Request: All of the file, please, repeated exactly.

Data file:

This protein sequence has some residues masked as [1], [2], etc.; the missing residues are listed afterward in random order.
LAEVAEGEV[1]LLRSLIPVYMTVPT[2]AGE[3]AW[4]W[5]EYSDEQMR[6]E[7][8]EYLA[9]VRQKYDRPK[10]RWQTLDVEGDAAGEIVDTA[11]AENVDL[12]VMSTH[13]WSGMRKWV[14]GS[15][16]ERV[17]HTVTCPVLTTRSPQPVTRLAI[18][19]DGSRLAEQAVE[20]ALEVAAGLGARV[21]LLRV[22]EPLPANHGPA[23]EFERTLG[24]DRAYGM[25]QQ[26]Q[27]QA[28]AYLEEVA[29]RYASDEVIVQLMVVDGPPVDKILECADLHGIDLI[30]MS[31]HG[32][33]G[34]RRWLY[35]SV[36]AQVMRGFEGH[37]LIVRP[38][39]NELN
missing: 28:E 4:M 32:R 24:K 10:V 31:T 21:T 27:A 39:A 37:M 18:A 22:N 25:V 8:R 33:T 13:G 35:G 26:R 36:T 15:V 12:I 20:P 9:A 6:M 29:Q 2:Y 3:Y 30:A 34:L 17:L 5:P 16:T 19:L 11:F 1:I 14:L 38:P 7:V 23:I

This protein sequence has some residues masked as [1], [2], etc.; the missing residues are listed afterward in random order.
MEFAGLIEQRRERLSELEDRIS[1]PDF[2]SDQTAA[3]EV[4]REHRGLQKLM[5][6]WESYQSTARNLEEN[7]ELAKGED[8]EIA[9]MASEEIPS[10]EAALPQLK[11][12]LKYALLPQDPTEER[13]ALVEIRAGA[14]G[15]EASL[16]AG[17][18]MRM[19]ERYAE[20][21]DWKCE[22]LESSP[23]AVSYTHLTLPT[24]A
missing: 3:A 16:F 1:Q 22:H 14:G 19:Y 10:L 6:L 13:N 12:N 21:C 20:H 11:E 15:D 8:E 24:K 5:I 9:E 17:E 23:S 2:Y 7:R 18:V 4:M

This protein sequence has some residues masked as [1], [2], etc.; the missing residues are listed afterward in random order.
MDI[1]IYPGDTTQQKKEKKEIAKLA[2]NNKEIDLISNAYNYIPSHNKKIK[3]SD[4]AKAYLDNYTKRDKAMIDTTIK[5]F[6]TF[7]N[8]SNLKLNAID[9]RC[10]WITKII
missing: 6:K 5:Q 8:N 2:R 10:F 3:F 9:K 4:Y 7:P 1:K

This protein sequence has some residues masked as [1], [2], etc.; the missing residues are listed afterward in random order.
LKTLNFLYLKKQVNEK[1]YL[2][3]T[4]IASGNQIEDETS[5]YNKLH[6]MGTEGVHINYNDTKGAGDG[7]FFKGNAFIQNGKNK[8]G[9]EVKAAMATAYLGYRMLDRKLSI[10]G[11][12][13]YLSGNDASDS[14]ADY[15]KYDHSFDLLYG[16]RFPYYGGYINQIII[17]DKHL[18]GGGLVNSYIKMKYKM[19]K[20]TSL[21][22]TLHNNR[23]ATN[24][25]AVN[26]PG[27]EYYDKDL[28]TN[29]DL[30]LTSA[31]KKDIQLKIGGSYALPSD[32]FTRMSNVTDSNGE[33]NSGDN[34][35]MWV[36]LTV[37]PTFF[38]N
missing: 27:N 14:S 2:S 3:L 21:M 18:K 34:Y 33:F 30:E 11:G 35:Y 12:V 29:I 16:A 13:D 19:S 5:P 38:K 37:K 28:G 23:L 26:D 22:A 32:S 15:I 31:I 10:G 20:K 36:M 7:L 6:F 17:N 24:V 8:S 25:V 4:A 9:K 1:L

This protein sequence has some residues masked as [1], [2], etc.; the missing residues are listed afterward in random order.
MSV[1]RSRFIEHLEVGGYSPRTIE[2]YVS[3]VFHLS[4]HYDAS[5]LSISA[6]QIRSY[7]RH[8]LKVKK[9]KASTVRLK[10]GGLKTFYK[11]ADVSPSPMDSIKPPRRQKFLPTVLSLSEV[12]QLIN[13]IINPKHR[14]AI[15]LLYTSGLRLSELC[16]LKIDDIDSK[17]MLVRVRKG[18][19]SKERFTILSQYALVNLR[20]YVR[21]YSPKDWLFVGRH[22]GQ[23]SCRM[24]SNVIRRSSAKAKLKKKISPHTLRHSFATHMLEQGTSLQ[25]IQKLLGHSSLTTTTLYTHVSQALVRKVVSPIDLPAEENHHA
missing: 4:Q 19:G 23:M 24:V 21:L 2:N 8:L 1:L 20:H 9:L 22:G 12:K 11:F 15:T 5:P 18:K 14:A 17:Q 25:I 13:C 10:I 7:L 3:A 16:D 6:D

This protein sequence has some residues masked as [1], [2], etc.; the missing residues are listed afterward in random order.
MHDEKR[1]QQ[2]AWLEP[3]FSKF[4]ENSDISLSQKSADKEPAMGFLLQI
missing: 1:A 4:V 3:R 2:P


This protein sequence has some residues masked as [1], [2], etc.; the missing residues are listed afterward in random order.
LAEVAEGEV[1]LLRSLIPVYMTVPT[2]AGE[3]AW[4]W[5]EYSDEQMR[6]E[7][8]EYLA[9]VRQKYDRPK[10]RWQTLDVEGDAAGEIVDTA[11]AENVDL[12]VMSTH[13]WSGMRKWV[14]GS[15][16]ERV[17]HTVTCPVLTTRSPQPVTRLAI[18][19]DGSRLAEQAVE[20]ALEVAAGLGARV[21]LLRV[22]EPLPANHGPA[23]EFERTLG[24]DRAYGM[25]QQ[26]Q[27]QA[28]AYLEEVA[29]RYASDEVIVQLMVVDGPPVDKILECADLHGIDLI[30]MS[31]HG[32][33]G[34]RRWLY[35]SV[36]AQVMRGFEGH[37]LIVRP[38][39]NELN
missing: 28:E 4:M 32:R 24:K 10:V 31:T 21:T 27:A 39:A 37:M 18:A 22:N 25:V 8:R 33:T 13:G 35:G 26:R 36:T 15:V 12:I 20:P 9:A 6:M 29:Q 2:Y 3:Y 30:A 34:L 17:L 5:P 16:T 19:L 11:F 1:I 14:L 38:P 7:V 23:I

This protein sequence has some residues masked as [1], [2], etc.; the missing residues are listed afterward in random order.
MEFAGLIEQRRERLSELEDRIS[1]PDF[2]SDQTAA[3]EV[4]REHRGLQKLM[5][6]WESYQSTARNLEEN[7]ELAKGED[8]EIA[9]MASEEIPS[10]EAALPQLK[11][12]LKYALLPQDPTEER[13]ALVEIRAGA[14]G[15]EASL[16]AG[17][18]MRM[19]ERYAE[20][21]DWKCE[22]LESSP[23]AVSYTHLTLPT[24]A
missing: 3:A 16:F 1:Q 22:H 14:G 19:Y 10:L 6:L 13:N 12:N 21:C 20:H 11:E 15:D 8:E 24:K 5:I 9:E 17:E 23:S 2:Y 7:R 18:V 4:M

This protein sequence has some residues masked as [1], [2], etc.; the missing residues are listed afterward in random order.
MDI[1]IYPGDTTQQKKEKKEIAKLA[2]NNKEIDLISNAYNYIPSHNKKIK[3]SD[4]AKAYLDNYTKRDKAMIDTTIK[5]F[6]TF[7]N[8]SNLKLNAID[9]RC[10]WITKII
missing: 6:K 5:Q 8:N 2:R 10:F 3:F 9:K 4:Y 7:P 1:K

This protein sequence has some residues masked as [1], [2], etc.; the missing residues are listed afterward in random order.
LKTLNFLYLKKQVNEK[1]YL[2][3]T[4]IASGNQIEDETS[5]YNKLH[6]MGTEGVHINYNDTKGAGDG[7]FFKGNAFIQNGKNK[8]G[9]EVKAAMATAYLGYRMLDRKLSI[10]G[11][12][13]YLSGNDASDS[14]ADY[15]KYDHSFDLLYG[16]RFPYYGGYINQIII[17]DKHL[18]GGGLVNSYIKMKYKM[19]K[20]TSL[21][22]TLHNNR[23]ATN[24][25]AVN[26]PG[27]EYYDKDL[28]TN[29]DL[30]LTSA[31]KKDIQLKIGGSYALPSD[32]FTRMSNVTDSNGE[33]NSGDN[34][35]MWV[36]LTV[37]PTFF[38]N
missing: 27:N 14:S 2:S 3:L 21:M 18:K 34:Y 33:F 30:E 11:G 35:Y 12:V 29:I 16:A 13:D 19:S 5:P 38:K 37:K 28:G 23:L 26:D 22:A 32:S 15:I 31:I 10:G 20:K 36:M 7:L 6:F 17:N 24:V 8:S 25:V 4:A 9:K 1:L

This protein sequence has some residues masked as [1], [2], etc.; the missing residues are listed afterward in random order.
MSV[1]RSRFIEHLEVGGYSPRTIE[2]YVS[3]VFHLS[4]HYDAS[5]LSISA[6]QIRSY[7]RH[8]LKVKK[9]KASTVRLK[10]GGLKTFYK[11]ADVSPSPMDSIKPPRRQKFLPTVLSLSEV[12]QLIN[13]IINPKHR[14]AI[15]LLYTSGLRLSELC[16]LKIDDIDSK[17]MLVRVRKG[18][19]SKERFTILSQYALVNLR[20]YVR[21]YSPKDWLFVGRH[22]GQ[23]SCRM[24]SNVIRRSSAKAKLKKKISPHTLRHSFATHMLEQGTSLQ[25]IQKLLGHSSLTTTTLYTHVSQALVRKVVSPIDLPAEENHHA
missing: 4:Q 19:G 23:M 24:V 21:L 2:N 8:L 1:L 20:H 9:L 22:G 12:K 11:F 15:T 5:P 18:K 14:A 17:Q 25:I 13:C 10:I 7:L 3:A 16:D 6:D

This protein sequence has some residues masked as [1], [2], etc.; the missing residues are listed afterward in random order.
MHDEKR[1]QQ[2]AWLEP[3]FSKF[4]ENSDISLSQKSADKEPAMGFLLQI
missing: 1:A 4:V 3:R 2:P